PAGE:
the performers were of the world created on stage
but some were there in protest or
disidentification, and I mean they were there but
also critically observing there participation or
presence, and sometimes disagreeing or needing
distance from others or from the actual world. But
they were on stage so they were in it, even if
trying to observe it or distance themselves from it
or even not feeling a part of it.

I liked that performer clarity was lost, especially
during the fake healings and when the cast moves
on to other images or scores and some audience
stay on stage to mess up the division between
artists and audience, I like that too. And I want
that to be an ongoing feature of this particular

There is some work happening around performing
failure in reference to Sarah Jane Bailes’ book
Performance Theatre and the Poetics of Failure,
and Judith Halberstam’s book The Queer Art of

It is a way to reframe success, to celebrate failure
as a political or artistic tactic, in that to perform
well, or to perform successfully is to affirm
hegemonic or mainstream and oppressive values,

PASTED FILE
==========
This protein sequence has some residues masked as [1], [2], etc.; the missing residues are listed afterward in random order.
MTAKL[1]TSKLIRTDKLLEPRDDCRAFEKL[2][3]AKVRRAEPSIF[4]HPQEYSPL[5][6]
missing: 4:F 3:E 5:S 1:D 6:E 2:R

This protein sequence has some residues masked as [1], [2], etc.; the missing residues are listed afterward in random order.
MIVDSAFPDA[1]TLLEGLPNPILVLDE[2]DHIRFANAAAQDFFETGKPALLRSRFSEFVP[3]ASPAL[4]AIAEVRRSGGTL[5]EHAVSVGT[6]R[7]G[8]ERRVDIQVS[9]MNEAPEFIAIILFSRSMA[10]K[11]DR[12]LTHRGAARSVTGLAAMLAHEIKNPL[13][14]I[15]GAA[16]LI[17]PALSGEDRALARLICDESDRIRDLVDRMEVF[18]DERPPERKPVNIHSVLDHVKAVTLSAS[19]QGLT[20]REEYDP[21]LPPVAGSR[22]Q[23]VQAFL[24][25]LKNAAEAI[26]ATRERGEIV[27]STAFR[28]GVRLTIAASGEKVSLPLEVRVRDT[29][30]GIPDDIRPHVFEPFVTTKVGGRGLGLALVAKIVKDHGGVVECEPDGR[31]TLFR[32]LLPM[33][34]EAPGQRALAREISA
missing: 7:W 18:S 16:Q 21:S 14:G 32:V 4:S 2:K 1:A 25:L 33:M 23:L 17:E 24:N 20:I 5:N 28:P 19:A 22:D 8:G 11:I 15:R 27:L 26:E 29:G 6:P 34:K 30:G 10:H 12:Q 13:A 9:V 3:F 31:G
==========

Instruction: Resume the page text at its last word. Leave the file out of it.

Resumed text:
aesthetics, structures, ideas…

So a failure in theater would mean that the piece
should or could fall apart, not be coherent, not
hold together, not maintain a clear relationship
with the audience, fail to unite the public, or
move the audience, or even inspire… I don’t
know how far to push this idea of failure and still
stay on stage, but it’s what I’m interested in
trying with this work.

And when I say this work, I mean Turbulence, but
I think that I am permanently fucking with my
future work through the work/play on Turbulence.
I mean, this won’t be my last messy incoherent
piece that fails to meet my previous standards or
ambitions or intentions…

So why the all star cast? Because each of these
people turn me on and I want to work with them
AND the Turbulence project is about mass
movement, about group activity and process,
about organizing in groups. I also had visions of
big structures of bodies making and unmaking so
I knew that there had to be many players. These
are the best players I could find AND/OR they
were the ones right in front of me AND/OR they
were the ones that somehow sparked my muse. If
I had more money, and more consistent staff
support, I would have hired more people including